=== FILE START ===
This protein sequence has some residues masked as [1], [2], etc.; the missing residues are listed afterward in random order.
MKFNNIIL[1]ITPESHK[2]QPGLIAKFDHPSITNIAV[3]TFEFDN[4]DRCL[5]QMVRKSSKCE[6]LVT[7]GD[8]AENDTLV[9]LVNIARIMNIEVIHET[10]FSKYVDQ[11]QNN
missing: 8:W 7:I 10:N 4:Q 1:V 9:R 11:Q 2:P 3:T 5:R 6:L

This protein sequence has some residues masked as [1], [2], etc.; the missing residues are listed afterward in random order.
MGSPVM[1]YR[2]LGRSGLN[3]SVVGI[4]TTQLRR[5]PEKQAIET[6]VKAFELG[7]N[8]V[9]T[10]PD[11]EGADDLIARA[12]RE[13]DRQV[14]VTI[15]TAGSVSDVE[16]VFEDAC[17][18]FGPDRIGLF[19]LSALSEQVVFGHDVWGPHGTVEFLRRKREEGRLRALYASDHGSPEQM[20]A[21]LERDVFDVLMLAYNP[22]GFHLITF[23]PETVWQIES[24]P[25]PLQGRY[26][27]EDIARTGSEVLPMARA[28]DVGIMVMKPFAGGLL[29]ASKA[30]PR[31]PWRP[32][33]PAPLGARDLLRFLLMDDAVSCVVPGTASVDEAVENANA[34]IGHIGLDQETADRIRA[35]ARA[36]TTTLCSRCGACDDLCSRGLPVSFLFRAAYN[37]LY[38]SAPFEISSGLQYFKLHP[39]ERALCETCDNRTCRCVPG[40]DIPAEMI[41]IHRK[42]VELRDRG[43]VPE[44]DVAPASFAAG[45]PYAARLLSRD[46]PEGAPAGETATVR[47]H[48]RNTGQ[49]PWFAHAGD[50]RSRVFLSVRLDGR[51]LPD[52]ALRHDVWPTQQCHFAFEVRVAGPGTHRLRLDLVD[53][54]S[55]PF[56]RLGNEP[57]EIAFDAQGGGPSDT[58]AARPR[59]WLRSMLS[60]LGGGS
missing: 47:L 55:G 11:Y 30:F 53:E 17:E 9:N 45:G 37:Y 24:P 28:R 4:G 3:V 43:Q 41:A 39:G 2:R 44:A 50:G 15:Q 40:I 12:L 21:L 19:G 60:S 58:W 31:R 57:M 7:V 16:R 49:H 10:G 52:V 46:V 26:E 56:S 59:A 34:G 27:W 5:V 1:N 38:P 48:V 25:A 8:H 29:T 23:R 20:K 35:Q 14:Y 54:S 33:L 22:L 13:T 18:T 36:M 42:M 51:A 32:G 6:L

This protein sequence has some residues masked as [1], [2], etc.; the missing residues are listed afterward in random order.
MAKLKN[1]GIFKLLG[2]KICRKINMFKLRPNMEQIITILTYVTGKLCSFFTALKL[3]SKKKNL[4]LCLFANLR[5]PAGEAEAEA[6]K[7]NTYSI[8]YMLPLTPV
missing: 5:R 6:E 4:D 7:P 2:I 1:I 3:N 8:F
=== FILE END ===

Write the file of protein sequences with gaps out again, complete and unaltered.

This protein sequence has some residues masked as [1], [2], etc.; the missing residues are listed afterward in random order.
MKFNNIIL[1]ITPESHK[2]QPGLIAKFDHPSITNIAV[3]TFEFDN[4]DRCL[5]QMVRKSSKCE[6]LVT[7]GD[8]AENDTLV[9]LVNIARIMNIEVIHET[10]FSKYVDQ[11]QNN
missing: 8:W 7:I 10:N 4:Q 1:V 9:R 11:Q 2:P 3:T 5:R 6:L

This protein sequence has some residues masked as [1], [2], etc.; the missing residues are listed afterward in random order.
MGSPVM[1]YR[2]LGRSGLN[3]SVVGI[4]TTQLRR[5]PEKQAIET[6]VKAFELG[7]N[8]V[9]T[10]PD[11]EGADDLIARA[12]RE[13]DRQV[14]VTI[15]TAGSVSDVE[16]VFEDAC[17][18]FGPDRIGLF[19]LSALSEQVVFGHDVWGPHGTVEFLRRKREEGRLRALYASDHGSPEQM[20]A[21]LERDVFDVLMLAYNP[22]GFHLITF[23]PETVWQIES[24]P[25]PLQGRY[26][27]EDIARTGSEVLPMARA[28]DVGIMVMKPFAGGLL[29]ASKA[30]PR[31]PWRP[32][33]PAPLGARDLLRFLLMDDAVSCVVPGTASVDEAVENANA[34]IGHIGLDQETADRIRA[35]ARA[36]TTTLCSRCGACDDLCSRGLPVSFLFRAAYN[37]LY[38]SAPFEISSGLQYFKLHP[39]ERALCETCDNRTCRCVPG[40]DIPAEMI[41]IHRK[42]VELRDRG[43]VPE[44]DVAPASFAAG[45]PYAARLLSRD[46]PEGAPAGETATVR[47]H[48]RNTGQ[49]PWFAHAGD[50]RSRVFLSVRLDGR[51]LPD[52]ALRHDVWPTQQCHFAFEVRVAGPGTHRLRLDLVD[53][54]S[55]PF[56]RLGNEP[57]EIAFDAQGGGPSDT[58]AARPR[59]WLRSMLS[60]LGGGS
missing: 47:L 55:G 11:Y 30:F 53:E 17:E 9:N 45:G 37:Y 24:P 28:R 4:G 3:V 43:Q 41:A 39:G 2:R 44:A 50:G 15:Q 40:I 12:L 21:L 19:G 60:S 58:W 31:R 57:M 7:V 16:R 49:H 10:G 52:V 46:V 26:E 56:S 59:A 34:G 27:W 5:V 1:N 38:P 48:V 25:A 8:H 29:T 23:R 20:K 35:Q 14:Y 54:S 33:L 22:L 13:T 18:T 36:M 42:M 51:A 32:G 6:L

This protein sequence has some residues masked as [1], [2], etc.; the missing residues are listed afterward in random order.
MAKLKN[1]GIFKLLG[2]KICRKINMFKLRPNMEQIITILTYVTGKLCSFFTALKL[3]SKKKNL[4]LCLFANLR[5]PAGEAEAEA[6]K[7]NTYSI[8]YMLPLTPV
missing: 5:R 6:E 4:D 7:P 2:I 1:I 3:N 8:F